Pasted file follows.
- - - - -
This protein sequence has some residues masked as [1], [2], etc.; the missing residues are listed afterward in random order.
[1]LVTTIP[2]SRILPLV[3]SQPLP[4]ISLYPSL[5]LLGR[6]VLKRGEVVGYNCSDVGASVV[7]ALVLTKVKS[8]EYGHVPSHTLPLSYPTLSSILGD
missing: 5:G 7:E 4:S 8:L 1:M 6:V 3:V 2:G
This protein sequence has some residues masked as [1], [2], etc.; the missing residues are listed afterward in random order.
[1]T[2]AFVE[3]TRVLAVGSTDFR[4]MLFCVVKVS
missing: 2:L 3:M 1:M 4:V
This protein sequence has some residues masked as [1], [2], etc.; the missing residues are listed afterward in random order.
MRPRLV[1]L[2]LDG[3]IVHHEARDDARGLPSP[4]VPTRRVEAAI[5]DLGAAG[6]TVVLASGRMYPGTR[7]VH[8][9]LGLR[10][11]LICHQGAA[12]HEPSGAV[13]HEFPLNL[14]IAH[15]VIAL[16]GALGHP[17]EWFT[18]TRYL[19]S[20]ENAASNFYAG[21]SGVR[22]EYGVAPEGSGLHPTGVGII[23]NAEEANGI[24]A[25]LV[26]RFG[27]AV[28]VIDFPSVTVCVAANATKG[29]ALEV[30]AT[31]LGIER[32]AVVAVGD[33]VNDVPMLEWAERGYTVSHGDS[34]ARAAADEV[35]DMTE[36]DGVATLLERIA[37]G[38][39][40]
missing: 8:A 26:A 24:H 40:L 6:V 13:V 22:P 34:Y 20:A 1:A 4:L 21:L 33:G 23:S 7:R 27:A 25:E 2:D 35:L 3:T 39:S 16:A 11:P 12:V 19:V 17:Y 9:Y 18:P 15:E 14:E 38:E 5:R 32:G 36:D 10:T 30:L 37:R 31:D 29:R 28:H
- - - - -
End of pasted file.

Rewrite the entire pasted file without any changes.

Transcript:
This protein sequence has some residues masked as [1], [2], etc.; the missing residues are listed afterward in random order.
[1]LVTTIP[2]SRILPLV[3]SQPLP[4]ISLYPSL[5]LLGR[6]VLKRGEVVGYNCSDVGASVV[7]ALVLTKVKS[8]EYGHVPSHTLPLSYPTLSSILGD
missing: 5:G 7:E 4:S 8:L 1:M 6:V 3:V 2:G
This protein sequence has some residues masked as [1], [2], etc.; the missing residues are listed afterward in random order.
[1]T[2]AFVE[3]TRVLAVGSTDFR[4]MLFCVVKVS
missing: 2:L 3:M 1:M 4:V
This protein sequence has some residues masked as [1], [2], etc.; the missing residues are listed afterward in random order.
MRPRLV[1]L[2]LDG[3]IVHHEARDDARGLPSP[4]VPTRRVEAAI[5]DLGAAG[6]TVVLASGRMYPGTR[7]VH[8][9]LGLR[10][11]LICHQGAA[12]HEPSGAV[13]HEFPLNL[14]IAH[15]VIAL[16]GALGHP[17]EWFT[18]TRYL[19]S[20]ENAASNFYAG[21]SGVR[22]EYGVAPEGSGLHPTGVGII[23]NAEEANGI[24]A[25]LV[26]RFG[27]AV[28]VIDFPSVTVCVAANATKG[29]ALEV[30]AT[31]LGIER[32]AVVAVGD[33]VNDVPMLEWAERGYTVSHGDS[34]ARAAADEV[35]DMTE[36]DGVATLLERIA[37]G[38][39][40]
missing: 8:A 26:A 24:H 40:L 6:V 13:V 22:P 34:Y 20:A 1:A 4:L 21:L 33:G 23:S 7:R 27:A 25:E 2:D 35:L 3:T 39:S 16:A 11:P 12:V 19:V 17:Y 9:Y 18:P 15:E 14:E 38:E 5:R 32:G 36:D 10:T 30:L 37:R 31:D 29:R 28:H